UK: School Role in War on Abuse
HEALTH experts today called for teachers to be trained to identify pupils mutilated in brutal tribal rituals.
The ECHO this week revealed how hundreds of Liverpool girls were being subjected to illegal female circumcision.
Some are spirited out of the country to have the practice carried out, while others are mutilated by people brought in from abroad.
Now Dorcas Akeju, a specialist midwife at Liverpool Women’s hospital, has called for more teachers to be aware of the practice.
She hopes it would see more girls, typically aged between four and 11, being offered support.
Female genital mutilation is illegal in the UK and anyone who helps organise the mutilation can be prosecuted and imprisoned for up to 14 years.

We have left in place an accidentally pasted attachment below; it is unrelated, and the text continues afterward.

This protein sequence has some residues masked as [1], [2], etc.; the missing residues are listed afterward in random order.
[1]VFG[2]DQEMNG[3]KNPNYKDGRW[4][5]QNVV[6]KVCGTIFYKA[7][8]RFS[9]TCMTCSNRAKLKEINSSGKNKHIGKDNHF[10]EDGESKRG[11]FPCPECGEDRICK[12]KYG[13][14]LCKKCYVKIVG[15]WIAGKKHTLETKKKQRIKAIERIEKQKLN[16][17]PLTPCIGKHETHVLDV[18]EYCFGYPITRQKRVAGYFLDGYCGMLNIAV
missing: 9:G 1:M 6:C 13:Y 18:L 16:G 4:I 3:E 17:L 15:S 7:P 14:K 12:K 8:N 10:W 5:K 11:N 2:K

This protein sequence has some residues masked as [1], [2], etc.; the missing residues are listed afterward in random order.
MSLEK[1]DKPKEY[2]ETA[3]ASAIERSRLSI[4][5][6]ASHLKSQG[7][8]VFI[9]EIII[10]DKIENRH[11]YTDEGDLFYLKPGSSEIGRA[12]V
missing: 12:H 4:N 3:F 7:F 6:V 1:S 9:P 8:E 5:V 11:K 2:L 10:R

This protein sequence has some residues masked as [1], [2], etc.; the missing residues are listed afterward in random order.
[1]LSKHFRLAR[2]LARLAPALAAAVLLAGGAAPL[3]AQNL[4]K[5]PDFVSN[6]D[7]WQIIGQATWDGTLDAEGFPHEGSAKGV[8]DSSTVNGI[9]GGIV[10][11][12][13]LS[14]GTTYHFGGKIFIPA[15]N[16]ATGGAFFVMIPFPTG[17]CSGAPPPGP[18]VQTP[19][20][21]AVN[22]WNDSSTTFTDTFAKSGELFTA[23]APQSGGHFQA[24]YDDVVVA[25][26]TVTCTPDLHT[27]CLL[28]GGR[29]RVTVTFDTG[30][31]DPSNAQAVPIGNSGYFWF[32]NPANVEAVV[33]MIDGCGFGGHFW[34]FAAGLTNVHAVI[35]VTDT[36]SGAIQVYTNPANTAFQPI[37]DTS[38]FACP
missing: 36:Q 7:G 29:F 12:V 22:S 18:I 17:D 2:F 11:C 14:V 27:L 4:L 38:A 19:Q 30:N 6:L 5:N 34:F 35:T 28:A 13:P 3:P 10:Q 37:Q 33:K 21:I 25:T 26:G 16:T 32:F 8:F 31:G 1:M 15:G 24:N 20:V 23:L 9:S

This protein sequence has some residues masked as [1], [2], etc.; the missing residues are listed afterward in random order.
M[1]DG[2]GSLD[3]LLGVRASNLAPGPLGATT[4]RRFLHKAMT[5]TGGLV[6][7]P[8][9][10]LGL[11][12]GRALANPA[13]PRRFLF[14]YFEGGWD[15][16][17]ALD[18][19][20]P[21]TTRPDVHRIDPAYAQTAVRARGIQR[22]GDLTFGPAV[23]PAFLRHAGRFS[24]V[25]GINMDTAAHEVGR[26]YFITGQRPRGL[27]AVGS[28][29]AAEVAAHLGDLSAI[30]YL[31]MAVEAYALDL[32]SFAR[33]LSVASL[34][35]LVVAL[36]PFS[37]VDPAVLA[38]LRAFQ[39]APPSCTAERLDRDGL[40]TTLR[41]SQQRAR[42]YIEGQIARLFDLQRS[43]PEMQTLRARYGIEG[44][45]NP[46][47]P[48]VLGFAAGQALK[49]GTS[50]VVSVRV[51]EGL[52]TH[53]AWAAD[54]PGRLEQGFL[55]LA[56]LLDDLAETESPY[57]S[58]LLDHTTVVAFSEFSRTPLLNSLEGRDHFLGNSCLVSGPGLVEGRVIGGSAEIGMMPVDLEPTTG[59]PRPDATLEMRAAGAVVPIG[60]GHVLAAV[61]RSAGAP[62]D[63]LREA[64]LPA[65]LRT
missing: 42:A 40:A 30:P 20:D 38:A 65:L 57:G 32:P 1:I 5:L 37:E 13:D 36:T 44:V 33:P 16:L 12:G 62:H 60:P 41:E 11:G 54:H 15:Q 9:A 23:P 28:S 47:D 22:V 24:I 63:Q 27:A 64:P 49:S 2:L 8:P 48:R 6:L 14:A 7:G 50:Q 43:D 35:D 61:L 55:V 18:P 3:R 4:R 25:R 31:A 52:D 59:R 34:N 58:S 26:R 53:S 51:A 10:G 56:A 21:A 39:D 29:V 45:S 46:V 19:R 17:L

Despite that, Liverpool Women’s hospital saw 237 women with severe injuries caused by FGM in just three years.
Mrs Akeju, 63, a member of the FGM National Group, said girls from African communities were at risk.
Mrs Akeju said: “We are working to educate teachers about FGM and how to recognise if a child is at risk or has had it done.
“It is important that they are able to recognise the signs.
“It can be just simple things like a girl spending a long time in the toilet as she is having problems passing urine or changes in behaviour.
“Girls are extremely traumatised and will become very withdrawn.”
For advice and support Liverpool’s FGM advocacy worker – who speaks Somali – can be reached on 0151-296 7430. Alternatively visit www.fgm-liverpool.org
SOURCE: Liverpool Echo
AUTHOR: Caroline Innes
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